At Leveret Croft a stretch of water has been rejuvenated into a freshwater frenzy and this top-notch transformation of the pond’s ecosystem was evident in the colonisation of aquatic plants. The air was scented by water mint, and Scharlie reminisced of her days wading in the water, preventing the total domination of irises. We saw the fruition of the group’s actions in front of us; sparkling Southern Darters soared above the shimmering surface, while froglets jumped and wriggled amongst the grasses, a meaningful species as there has been a severe drop in the population of their amphibians in recent years, symptomatic of the scourge of tumultuous temperatures. Efficient management of water is not solely focused on wildlife, however, as the eco-house sources water sustainably from a local spring. A deeply embedded resourcefulness was profound at Leveret Croft, from the reused telegraph poles as beams in the house to the enormous compost heap, which supported the vegetable allotment and orchards in the far field. Alongside the courgettes and carrots were forageables like meadowsweet, abundant in the wildflower meadow. Yarrow, Devil’s-Bit Scabious and Purple Loosestrife were popular with the pollinators swarming this patch of the wild garden.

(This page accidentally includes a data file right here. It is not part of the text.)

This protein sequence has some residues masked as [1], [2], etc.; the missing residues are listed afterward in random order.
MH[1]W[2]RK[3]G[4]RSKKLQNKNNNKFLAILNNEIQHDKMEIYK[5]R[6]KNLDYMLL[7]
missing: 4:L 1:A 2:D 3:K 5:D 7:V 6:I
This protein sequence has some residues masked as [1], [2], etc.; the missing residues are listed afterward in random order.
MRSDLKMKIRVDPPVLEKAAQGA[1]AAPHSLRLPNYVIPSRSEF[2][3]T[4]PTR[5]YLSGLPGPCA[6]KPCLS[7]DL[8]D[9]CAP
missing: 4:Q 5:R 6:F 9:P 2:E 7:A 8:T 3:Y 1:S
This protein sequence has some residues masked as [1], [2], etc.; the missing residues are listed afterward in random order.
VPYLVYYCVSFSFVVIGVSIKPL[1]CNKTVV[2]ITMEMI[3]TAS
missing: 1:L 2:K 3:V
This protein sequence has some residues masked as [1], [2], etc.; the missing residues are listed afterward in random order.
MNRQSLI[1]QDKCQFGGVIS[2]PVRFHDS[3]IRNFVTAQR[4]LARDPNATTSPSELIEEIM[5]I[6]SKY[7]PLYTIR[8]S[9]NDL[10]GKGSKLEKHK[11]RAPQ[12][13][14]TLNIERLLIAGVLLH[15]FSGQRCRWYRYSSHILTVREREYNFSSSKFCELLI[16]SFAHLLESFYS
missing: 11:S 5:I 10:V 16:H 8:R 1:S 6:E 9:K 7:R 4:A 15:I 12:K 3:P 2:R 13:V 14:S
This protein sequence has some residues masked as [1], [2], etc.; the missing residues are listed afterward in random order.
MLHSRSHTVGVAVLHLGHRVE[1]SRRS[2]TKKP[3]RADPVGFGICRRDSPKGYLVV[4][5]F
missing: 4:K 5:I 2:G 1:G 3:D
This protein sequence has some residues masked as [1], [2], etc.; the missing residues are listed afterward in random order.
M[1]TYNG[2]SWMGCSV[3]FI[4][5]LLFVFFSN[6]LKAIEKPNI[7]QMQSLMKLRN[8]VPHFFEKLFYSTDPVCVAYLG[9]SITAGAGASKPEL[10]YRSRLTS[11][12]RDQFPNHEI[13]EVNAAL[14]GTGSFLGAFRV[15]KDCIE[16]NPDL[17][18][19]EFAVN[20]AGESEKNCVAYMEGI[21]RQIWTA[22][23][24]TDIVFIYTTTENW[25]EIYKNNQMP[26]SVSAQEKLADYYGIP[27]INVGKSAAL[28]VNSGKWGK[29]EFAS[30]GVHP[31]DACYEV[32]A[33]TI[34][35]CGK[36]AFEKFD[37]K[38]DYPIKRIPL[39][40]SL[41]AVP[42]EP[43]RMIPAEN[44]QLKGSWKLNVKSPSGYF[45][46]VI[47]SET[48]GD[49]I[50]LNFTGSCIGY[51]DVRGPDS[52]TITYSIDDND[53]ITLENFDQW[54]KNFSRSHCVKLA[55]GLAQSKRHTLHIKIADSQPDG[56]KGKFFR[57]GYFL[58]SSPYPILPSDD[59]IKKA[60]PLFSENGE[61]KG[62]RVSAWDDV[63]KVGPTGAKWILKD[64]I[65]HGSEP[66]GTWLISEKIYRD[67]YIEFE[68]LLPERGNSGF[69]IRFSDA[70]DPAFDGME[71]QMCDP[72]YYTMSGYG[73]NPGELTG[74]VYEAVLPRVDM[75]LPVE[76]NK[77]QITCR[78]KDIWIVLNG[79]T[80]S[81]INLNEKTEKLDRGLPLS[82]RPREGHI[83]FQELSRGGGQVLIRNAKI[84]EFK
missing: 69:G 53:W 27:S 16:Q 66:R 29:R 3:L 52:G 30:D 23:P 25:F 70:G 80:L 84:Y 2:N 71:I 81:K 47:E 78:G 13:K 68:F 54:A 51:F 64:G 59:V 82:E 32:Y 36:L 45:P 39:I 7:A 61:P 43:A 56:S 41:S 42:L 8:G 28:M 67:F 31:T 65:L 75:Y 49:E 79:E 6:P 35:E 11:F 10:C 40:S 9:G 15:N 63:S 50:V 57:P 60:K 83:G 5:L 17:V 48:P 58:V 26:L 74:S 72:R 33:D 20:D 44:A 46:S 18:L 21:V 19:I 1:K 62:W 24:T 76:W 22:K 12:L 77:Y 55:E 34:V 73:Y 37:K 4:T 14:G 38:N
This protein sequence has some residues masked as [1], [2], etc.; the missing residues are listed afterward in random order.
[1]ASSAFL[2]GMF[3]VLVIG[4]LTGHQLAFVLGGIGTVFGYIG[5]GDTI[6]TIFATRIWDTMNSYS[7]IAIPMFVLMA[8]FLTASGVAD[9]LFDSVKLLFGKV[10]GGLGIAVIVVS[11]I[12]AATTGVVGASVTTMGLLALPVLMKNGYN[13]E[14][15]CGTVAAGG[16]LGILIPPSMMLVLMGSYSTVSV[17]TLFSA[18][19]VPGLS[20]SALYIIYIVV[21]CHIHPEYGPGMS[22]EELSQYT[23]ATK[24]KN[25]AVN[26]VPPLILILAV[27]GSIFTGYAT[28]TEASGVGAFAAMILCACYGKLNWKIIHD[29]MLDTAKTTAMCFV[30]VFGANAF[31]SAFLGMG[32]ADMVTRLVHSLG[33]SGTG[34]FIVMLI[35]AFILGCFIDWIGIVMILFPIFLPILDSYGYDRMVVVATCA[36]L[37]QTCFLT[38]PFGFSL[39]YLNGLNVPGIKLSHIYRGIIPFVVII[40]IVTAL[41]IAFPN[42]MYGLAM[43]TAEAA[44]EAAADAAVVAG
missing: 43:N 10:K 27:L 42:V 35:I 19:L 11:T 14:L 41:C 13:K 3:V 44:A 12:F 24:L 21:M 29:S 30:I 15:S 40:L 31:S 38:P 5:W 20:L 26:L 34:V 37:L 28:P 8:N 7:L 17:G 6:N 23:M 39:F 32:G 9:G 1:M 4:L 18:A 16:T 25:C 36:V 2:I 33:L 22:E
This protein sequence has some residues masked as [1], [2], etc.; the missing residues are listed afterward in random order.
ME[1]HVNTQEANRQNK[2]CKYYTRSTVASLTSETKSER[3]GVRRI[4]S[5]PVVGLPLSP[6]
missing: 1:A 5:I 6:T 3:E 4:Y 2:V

With the numbers, experience and youthful energy Keeping It Wild brought to the table, the day wouldn’t be without some practical conservation efforts in the woodland assisting to construct a frontier of brash. Branches of hawthorn and beech strewn across the meadow were removed and processed by the team to add to the colossal dead hedge, creating excellent hiding spaces for the small birds and mammals of Hathersage thus creating a border along the field boundary. In this wild garden, corridors for all living species were undoubtedly prioritized over human accessibility. The work at Leveret Croft has also entailed the planting of hedgerows, adding food supplies, nesting spaces and perching spots for songbirds. Furthermore, a distinctly different dividing line had also been erected to vary the habitat, preserve history and maintain the quintessentially rural Peak District appearance. These famous dry stone walls of Derbyshire were mosaics of moss and lichen on the surface, and can shelter small birds and mammals deeper in the rocks, too. The garden’s biodiversity was evident throughout the day, and an infrequent encounter with a lime hawk moth caterpillar highlighted this before we departed.